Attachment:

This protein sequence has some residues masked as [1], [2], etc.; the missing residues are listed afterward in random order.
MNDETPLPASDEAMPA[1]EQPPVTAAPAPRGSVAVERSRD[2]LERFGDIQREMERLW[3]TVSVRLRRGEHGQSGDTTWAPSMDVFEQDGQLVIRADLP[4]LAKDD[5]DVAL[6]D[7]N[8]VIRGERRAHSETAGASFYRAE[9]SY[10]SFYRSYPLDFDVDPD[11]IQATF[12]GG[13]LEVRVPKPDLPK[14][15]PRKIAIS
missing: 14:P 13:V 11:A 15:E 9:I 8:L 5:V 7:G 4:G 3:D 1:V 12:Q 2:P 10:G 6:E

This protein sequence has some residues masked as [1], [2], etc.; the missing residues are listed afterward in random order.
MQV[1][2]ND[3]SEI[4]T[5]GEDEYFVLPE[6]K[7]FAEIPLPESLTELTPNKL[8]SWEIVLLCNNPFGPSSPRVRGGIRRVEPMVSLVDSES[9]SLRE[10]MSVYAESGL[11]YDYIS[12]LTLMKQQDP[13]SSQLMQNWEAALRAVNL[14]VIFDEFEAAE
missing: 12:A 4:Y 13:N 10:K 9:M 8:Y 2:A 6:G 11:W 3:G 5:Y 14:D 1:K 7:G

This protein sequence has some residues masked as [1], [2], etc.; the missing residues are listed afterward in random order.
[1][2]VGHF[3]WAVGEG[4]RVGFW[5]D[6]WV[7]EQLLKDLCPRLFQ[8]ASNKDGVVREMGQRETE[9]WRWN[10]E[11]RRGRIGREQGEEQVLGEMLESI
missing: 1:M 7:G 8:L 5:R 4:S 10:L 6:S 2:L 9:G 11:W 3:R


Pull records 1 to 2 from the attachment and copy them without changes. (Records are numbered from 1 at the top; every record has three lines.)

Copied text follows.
This protein sequence has some residues masked as [1], [2], etc.; the missing residues are listed afterward in random order.
MNDETPLPASDEAMPA[1]EQPPVTAAPAPRGSVAVERSRD[2]LERFGDIQREMERLW[3]TVSVRLRRGEHGQSGDTTWAPSMDVFEQDGQLVIRADLP[4]LAKDD[5]DVAL[6]D[7]N[8]VIRGERRAHSETAGASFYRAE[9]SY[10]SFYRSYPLDFDVDPD[11]IQATF[12]GG[13]LEVRVPKPDLPK[14][15]PRKIAIS
missing: 14:P 13:V 11:A 15:E 9:I 8:L 5:V 7:G 4:G 3:D 1:V 12:Q 2:P 10:G 6:E

This protein sequence has some residues masked as [1], [2], etc.; the missing residues are listed afterward in random order.
MQV[1][2]ND[3]SEI[4]T[5]GEDEYFVLPE[6]K[7]FAEIPLPESLTELTPNKL[8]SWEIVLLCNNPFGPSSPRVRGGIRRVEPMVSLVDSES[9]SLRE[10]MSVYAESGL[11]YDYIS[12]LTLMKQQDP[13]SSQLMQNWEAALRAVNL[14]VIFDEFEAAE
missing: 12:A 4:Y 13:N 10:K 9:M 8:Y 2:A 6:G 11:W 3:G 5:Y 14:D 1:K 7:G